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Interview with Erik Paynter VFX artist, Kleiser-Walczak

Monday, June 2nd, 2003 | Article by Xen Wildman

CGC: What is your company position at Kleiser-Walczak?

EP: Basically a jack of all trades. I tend to do a little of everything, wherever needed, sometimes involving new technology.

CGC: What part did you play in the making of X2?

EP: My main tasks on X2 were mystique hair (including her morph target hair), and camera tracking shots involving our cg mystique. I also did various technical tasks and some character setup.

CGC: Can you tell us about the process of making hair for mystique?

EP: We used Joe Alters “Shave and a Haircut” for Maya. The first step of course involved styling, and getting it to match her realhair as closely as possible, then setting up the shading, highlights, etc. Then setting up the dynamic properties if needed, and in certain shots, developing a way to morph from one hair style to another.

CGC: Were there any pitfalls in this process?

EP: Well, We started using “Shave” in beta, in our early tests and R&D phase. So a lot of my job at first was hunting out bugs. Applying new software to a production pipeline isn’t the easiest thing to deal with, especially when you’re starting off in beta, but Joe Alter and his crew were very helpful with resolving issues and even adding features. Another issue involved figuring out a way to transition from one style to another. In some cases this was as simple as animating color and growing one hairstyle while one shrank, and in some cases meant animating hair guides (using curves) and using dynamics to go from one style to another.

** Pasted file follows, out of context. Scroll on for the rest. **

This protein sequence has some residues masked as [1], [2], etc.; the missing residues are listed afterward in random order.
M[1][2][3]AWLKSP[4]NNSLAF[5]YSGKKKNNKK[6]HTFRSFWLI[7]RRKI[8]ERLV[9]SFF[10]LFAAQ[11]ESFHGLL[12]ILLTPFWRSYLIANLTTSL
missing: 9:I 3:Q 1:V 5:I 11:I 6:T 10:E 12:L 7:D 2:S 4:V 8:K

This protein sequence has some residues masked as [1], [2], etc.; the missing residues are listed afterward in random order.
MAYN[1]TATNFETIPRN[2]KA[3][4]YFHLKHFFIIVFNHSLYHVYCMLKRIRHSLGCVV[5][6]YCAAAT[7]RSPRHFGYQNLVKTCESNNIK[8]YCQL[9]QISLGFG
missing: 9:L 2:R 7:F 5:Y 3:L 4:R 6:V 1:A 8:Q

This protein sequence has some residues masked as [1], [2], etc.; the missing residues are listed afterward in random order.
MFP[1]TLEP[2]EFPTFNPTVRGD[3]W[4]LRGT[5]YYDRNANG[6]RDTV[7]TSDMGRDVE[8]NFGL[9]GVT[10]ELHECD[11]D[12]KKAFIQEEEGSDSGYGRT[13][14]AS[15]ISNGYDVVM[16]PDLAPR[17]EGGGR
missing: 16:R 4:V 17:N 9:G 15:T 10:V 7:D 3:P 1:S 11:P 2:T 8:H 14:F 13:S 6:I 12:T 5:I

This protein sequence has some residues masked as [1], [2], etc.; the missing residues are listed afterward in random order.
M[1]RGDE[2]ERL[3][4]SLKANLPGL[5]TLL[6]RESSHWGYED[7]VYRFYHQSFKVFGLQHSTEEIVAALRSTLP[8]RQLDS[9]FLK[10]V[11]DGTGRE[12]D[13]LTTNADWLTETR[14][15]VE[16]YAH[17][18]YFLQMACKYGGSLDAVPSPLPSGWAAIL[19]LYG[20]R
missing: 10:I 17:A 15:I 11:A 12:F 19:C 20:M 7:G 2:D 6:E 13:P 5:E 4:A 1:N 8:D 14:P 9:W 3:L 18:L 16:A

CGC: Please describe some of the scenes you tracked with Maya live.

EP: There is a shot where Mystique, incognito, walks behind a rippled glass divider and transforms back into her true form. We used a back plate which was filmed without the glass, tracked it, and added the glass back in as a cg element, refractions and all. Another shot was of Mystique sliding along the floor, and involved removing a sliding surface she was laying on. A clean plate was filmed, however it wasn’t shot with a motion controlled camera, so the plates didn’t match. Therefore, the easiest way to do it involved me tracking the shot, rotoing out the floor (which was done by Mary Nelson and Svetla Belcheva) , and adding a cg floor element beneath. My personal favorite shot was the bathroom scene, which was the first shot we tackled. It had a dramatic camera move as well as a close up of the cg hair. I probably spent as much time on that shot as I did on all the others combined.

CGC: What preparation was required on your behalf for these shots?

EP: First we determined which back plate would track best. Most back plates had multiple passes, shot with a motion controlled camera, so usually I was able to track a clean plate, and in a couple cases, a plate with track points setup, such as x marks done with tape.

However, even with a motion controlled camera, the plate didn’t always match exactly with the production plate. In this case I’d either manually adjust the tracked camera (usually something minor such as slight overall rotation or translation) or our compositor, Ed Mendez, would fix in Shake.

CGC: Thanks for your time…

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